I waited out the high winds and thunderstorms at the Inn on Peaks Island, enjoying great food, Shipyard’s new Island Time IPA and time with Nicole who commuted to work by ferry during my brief stay on the island. True love!
The forecast was for 2-4 foot seas and minimal wind until 1:00 pm, when a front was due to move through bringing wind and the possibility of thunderstorms. Wind, I can usually deal with, but thunderstorms are the universe’s way of telling you to stay ashore and do your laundry.
My earliest start ever, to make the the 33 mile trip from Peaks Island in Portland to Kennebunkport, saw glassy water and sunshine. With a favorable tide, I thought the 7:00am launch would see me at my destination before Mother Nature got too feisty.
I pushed my loaded kayak off of the beach and felt a scraping resistance under my seat. I put my hands on the sea bottom, lifted my boat with arms and knees to relieve the pressure on my hull and ground my way a few inches into floatable water. “That felt different. I’ll bet I have a scrape on the hull. Shouldn’t be too bad,” I thought. Waving goodbye to Nicole as she headed for the ferry boat and work, I set my sights on the day ahead. But no sooner did I switch my focus, than my boat acquired a port list. I weighted my right butt cheek to correct it, thinking, “this is different.” About the time the boat leveled out, I felt coolness on the back of my calves and thighs.
Instantly, I knew I had a sea water breach and was filling up! I popped my sprayskirt and looked inside. Much to my horror, my cockpit was nearly half full with Casco Bay water! I did a 180-degree turn and hammered for the beach I had just departed. Nicole watched my antics and knew something was wrong. I hit shore and grabbed my bilge pump which shot a four-foot stream of sea water from my cockpit with every stroke. Nicole knew instantly that she needed to take a later ferry and came to my aid.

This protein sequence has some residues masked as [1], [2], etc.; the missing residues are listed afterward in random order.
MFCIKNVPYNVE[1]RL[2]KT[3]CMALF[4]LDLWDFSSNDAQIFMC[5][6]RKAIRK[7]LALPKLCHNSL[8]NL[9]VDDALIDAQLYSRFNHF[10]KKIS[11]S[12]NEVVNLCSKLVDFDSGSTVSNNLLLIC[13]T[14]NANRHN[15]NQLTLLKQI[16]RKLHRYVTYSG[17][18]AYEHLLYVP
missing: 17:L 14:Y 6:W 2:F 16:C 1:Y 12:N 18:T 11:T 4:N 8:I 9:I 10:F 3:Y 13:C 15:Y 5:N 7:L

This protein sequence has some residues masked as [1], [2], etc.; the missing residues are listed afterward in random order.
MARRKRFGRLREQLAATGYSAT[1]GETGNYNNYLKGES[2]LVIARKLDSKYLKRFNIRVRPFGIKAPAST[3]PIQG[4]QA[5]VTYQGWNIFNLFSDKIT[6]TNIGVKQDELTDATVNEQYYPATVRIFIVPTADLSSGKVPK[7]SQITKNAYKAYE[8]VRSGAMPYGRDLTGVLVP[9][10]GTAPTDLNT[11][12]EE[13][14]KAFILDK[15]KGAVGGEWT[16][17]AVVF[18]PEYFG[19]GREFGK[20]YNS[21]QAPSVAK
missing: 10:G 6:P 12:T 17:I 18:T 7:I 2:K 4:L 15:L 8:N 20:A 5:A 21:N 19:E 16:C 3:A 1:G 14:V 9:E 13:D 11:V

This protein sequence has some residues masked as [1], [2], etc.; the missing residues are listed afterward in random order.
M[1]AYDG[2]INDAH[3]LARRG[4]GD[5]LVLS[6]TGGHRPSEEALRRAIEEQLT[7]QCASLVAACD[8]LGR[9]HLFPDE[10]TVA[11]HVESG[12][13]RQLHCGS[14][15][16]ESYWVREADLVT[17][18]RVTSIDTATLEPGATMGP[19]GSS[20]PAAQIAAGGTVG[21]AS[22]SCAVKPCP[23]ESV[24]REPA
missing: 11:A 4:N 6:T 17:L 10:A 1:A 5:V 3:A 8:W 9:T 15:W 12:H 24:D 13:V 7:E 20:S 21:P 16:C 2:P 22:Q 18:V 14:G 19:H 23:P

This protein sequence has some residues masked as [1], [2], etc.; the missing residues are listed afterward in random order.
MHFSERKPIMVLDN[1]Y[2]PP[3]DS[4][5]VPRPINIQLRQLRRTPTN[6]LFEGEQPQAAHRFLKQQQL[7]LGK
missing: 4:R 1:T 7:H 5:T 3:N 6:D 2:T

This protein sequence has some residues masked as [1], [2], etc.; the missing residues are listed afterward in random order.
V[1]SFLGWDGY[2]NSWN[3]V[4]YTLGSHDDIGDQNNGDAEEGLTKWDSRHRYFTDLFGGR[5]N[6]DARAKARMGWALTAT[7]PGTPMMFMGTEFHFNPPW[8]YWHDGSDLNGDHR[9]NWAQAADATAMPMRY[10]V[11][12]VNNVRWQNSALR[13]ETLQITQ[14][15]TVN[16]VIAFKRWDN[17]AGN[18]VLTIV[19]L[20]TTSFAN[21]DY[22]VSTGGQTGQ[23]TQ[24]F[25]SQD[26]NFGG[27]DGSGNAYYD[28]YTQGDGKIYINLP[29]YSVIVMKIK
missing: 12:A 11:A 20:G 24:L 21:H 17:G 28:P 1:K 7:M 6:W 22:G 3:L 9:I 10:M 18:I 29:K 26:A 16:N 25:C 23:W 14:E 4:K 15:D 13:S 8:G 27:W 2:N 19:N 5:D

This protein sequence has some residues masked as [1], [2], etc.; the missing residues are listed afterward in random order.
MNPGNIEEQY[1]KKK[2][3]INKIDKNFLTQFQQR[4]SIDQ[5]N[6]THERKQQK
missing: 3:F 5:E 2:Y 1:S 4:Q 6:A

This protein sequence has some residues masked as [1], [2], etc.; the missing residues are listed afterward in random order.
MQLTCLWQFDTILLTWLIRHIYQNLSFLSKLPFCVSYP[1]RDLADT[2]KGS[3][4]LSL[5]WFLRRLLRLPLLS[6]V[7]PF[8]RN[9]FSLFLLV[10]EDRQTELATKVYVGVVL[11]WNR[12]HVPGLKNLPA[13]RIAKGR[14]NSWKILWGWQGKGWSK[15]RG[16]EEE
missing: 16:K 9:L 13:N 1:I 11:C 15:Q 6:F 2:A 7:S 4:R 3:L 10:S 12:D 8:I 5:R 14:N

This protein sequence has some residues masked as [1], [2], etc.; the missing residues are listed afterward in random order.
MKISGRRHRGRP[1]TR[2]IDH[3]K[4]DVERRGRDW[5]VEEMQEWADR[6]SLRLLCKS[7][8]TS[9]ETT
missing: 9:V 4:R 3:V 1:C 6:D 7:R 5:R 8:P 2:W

The next several hours were spent drying the area to be repaired and applying a fiberglass patch to a quarter-sized hole and gouge that required three hours of drying time. Once cured, I covered the patch with Gorilla Tape, saw Nicole off to the later ferry and set my sights on putting in for Kennebunkport. It was now 1:00pm. I knew that with no problems, I could make the 33-mile paddle and arrive at sunset. But if there were issues, it wouldn’t be like that at all. Hmmm…
At this point, I had completed about 1,450 miles of a 1,500 mile expedition. I needed the final 50 miles to go without a hitch and tried not to let bad karma elbow its way in, damaged boat and approaching front not-withstanding. They say that most accidents happen within a mile of home. At Peaks Island, I was literally about five miles from my house and considered that close enough for the axiom to apply. I tried not to be nervous, but deep-breathing didn’t help. It was time to reassess the radar, current and forecasted conditions, have a sober talk with myself about risk tolerance, and decide whether or not to proceed.
I was keenly aware that while I had so far made the right decisions about weather, conditions, my abilities and my equipment’s capabilities, there were already a few times when I had put myself on a precarious edge, both on the canoe portion of the trip, but more significantly, on the ocean kayaking portion. While meteorologic events had materialized unexpectedly that required every ounce of my energy, focus and boat handling, I had also set out in fairly extreme conditions, knowing what I had in front of me and that there was little-to-no margin for error. This clearly was going to be one of those times. Call it over confidence or the right amount of confidence, I feel like I thrive when the elements and conditions are at their most challenging, even when they extend for many hours and miles without so much as a pause. It seems crazy, but at the age of 60, (that include 42 years of paddling experience) I feel I am at my prime for this stuff. As it turned out, I would complete the journey with no blisters, aches or pains and never once would I feel compelled to reach for the ibuprofen bottle!